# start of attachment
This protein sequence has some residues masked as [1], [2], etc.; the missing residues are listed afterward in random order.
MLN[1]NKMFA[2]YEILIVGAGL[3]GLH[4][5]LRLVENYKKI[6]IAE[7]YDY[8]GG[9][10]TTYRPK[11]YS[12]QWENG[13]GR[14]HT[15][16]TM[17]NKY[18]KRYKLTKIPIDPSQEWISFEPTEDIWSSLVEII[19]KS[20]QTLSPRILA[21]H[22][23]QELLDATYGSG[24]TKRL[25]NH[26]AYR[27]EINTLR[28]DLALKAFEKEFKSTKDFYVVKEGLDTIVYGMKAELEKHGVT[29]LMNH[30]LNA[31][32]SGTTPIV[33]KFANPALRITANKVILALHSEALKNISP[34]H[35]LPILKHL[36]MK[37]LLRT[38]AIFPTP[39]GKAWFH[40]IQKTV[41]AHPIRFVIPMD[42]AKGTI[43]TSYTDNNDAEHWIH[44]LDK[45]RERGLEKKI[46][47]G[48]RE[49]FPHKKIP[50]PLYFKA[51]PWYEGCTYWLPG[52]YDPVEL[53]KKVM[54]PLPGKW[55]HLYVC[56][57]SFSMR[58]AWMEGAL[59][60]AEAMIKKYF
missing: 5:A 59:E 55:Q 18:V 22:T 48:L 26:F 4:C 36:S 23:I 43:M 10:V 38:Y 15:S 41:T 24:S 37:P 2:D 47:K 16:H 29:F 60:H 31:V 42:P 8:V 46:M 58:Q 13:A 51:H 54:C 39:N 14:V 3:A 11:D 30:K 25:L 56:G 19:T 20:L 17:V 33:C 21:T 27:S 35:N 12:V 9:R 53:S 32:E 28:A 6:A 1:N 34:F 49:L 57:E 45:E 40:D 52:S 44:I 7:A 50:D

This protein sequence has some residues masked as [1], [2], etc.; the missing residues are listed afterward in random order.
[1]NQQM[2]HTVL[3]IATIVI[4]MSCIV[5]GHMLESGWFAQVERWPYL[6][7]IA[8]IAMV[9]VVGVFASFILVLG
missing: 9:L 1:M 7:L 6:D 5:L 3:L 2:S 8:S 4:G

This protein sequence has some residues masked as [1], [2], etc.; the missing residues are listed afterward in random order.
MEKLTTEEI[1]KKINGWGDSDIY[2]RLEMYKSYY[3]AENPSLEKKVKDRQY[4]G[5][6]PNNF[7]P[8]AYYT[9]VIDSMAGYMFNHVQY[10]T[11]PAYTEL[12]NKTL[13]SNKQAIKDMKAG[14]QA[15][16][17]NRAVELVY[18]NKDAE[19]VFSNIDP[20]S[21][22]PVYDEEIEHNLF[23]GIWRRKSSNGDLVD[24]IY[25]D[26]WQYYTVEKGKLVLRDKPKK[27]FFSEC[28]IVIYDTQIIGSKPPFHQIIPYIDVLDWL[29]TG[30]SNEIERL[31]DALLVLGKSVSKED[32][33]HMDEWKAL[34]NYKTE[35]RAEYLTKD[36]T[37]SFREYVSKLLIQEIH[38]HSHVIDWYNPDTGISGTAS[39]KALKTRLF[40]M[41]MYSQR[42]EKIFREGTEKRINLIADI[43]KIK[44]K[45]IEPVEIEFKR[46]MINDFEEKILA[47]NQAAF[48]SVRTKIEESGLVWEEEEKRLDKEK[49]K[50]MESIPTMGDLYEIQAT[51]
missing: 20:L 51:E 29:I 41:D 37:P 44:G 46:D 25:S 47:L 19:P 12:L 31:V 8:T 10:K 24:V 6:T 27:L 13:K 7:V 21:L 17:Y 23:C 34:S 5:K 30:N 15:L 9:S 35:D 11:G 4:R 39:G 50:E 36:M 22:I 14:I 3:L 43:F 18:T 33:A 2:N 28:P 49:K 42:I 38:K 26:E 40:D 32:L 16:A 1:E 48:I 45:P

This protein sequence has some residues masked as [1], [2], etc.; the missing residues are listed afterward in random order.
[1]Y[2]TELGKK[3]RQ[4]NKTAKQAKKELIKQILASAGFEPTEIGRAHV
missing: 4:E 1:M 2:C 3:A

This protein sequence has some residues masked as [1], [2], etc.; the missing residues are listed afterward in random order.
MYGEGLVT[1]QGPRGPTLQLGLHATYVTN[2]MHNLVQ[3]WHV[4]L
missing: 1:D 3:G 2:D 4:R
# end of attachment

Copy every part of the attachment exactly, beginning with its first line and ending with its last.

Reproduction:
This protein sequence has some residues masked as [1], [2], etc.; the missing residues are listed afterward in random order.
MLN[1]NKMFA[2]YEILIVGAGL[3]GLH[4][5]LRLVENYKKI[6]IAE[7]YDY[8]GG[9][10]TTYRPK[11]YS[12]QWENG[13]GR[14]HT[15][16]TM[17]NKY[18]KRYKLTKIPIDPSQEWISFEPTEDIWSSLVEII[19]KS[20]QTLSPRILA[21]H[22][23]QELLDATYGSG[24]TKRL[25]NH[26]AYR[27]EINTLR[28]DLALKAFEKEFKSTKDFYVVKEGLDTIVYGMKAELEKHGVT[29]LMNH[30]LNA[31][32]SGTTPIV[33]KFANPALRITANKVILALHSEALKNISP[34]H[35]LPILKHL[36]MK[37]LLRT[38]AIFPTP[39]GKAWFH[40]IQKTV[41]AHPIRFVIPMD[42]AKGTI[43]TSYTDNNDAEHWIH[44]LDK[45]RERGLEKKI[46][47]G[48]RE[49]FPHKKIP[50]PLYFKA[51]PWYEGCTYWLPG[52]YDPVEL[53]KKVM[54]PLPGKW[55]HLYVC[56][57]SFSMR[58]AWMEGAL[59][60]AEAMIKKYF
missing: 5:A 59:E 55:Q 18:V 22:T 48:L 26:F 4:C 36:S 23:I 43:M 10:V 38:Y 15:S 41:T 24:S 37:P 2:D 47:K 16:H 29:F 60:H 31:V 42:P 8:V 46:M 58:Q 13:A 51:H 54:C 39:N 14:V 3:A 11:D 30:K 25:L 56:G 19:T 20:L 17:V 33:C 21:T 27:S 35:N 12:V 9:R 53:S 32:E 28:A 6:A 1:N 34:F 49:L 57:E 45:E 40:D 52:S 44:I 7:A 50:D

This protein sequence has some residues masked as [1], [2], etc.; the missing residues are listed afterward in random order.
[1]NQQM[2]HTVL[3]IATIVI[4]MSCIV[5]GHMLESGWFAQVERWPYL[6][7]IA[8]IAMV[9]VVGVFASFILVLG
missing: 9:L 1:M 7:L 6:D 5:L 3:L 2:S 8:S 4:G

This protein sequence has some residues masked as [1], [2], etc.; the missing residues are listed afterward in random order.
MEKLTTEEI[1]KKINGWGDSDIY[2]RLEMYKSYY[3]AENPSLEKKVKDRQY[4]G[5][6]PNNF[7]P[8]AYYT[9]VIDSMAGYMFNHVQY[10]T[11]PAYTEL[12]NKTL[13]SNKQAIKDMKAG[14]QA[15][16][17]NRAVELVY[18]NKDAE[19]VFSNIDP[20]S[21][22]PVYDEEIEHNLF[23]GIWRRKSSNGDLVD[24]IY[25]D[26]WQYYTVEKGKLVLRDKPKK[27]FFSEC[28]IVIYDTQIIGSKPPFHQIIPYIDVLDWL[29]TG[30]SNEIERL[31]DALLVLGKSVSKED[32][33]HMDEWKAL[34]NYKTE[35]RAEYLTKD[36]T[37]SFREYVSKLLIQEIH[38]HSHVIDWYNPDTGISGTAS[39]KALKTRLF[40]M[41]MYSQR[42]EKIFREGTEKRINLIADI[43]KIK[44]K[45]IEPVEIEFKR[46]MINDFEEKILA[47]NQAAF[48]SVRTKIEESGLVWEEEEKRLDKEK[49]K[50]MESIPTMGDLYEIQAT[51]
missing: 20:L 51:E 29:I 41:D 37:P 44:G 46:D 25:S 47:L 19:P 12:L 31:V 8:T 10:K 24:V 6:T 27:L 13:K 7:V 21:L 17:Y 23:C 34:S 5:K 30:N 15:L 9:S 35:D 11:G 4:R 39:G 50:E 36:M 22:I 14:I 3:L 43:F 18:T 33:A 2:N 28:P 49:K 42:I 38:K 26:E 40:D 32:L 16:A 1:E 48:I 45:P

This protein sequence has some residues masked as [1], [2], etc.; the missing residues are listed afterward in random order.
[1]Y[2]TELGKK[3]RQ[4]NKTAKQAKKELIKQILASAGFEPTEIGRAHV
missing: 4:E 1:M 2:C 3:A

This protein sequence has some residues masked as [1], [2], etc.; the missing residues are listed afterward in random order.
MYGEGLVT[1]QGPRGPTLQLGLHATYVTN[2]MHNLVQ[3]WHV[4]L
missing: 1:D 3:G 2:D 4:R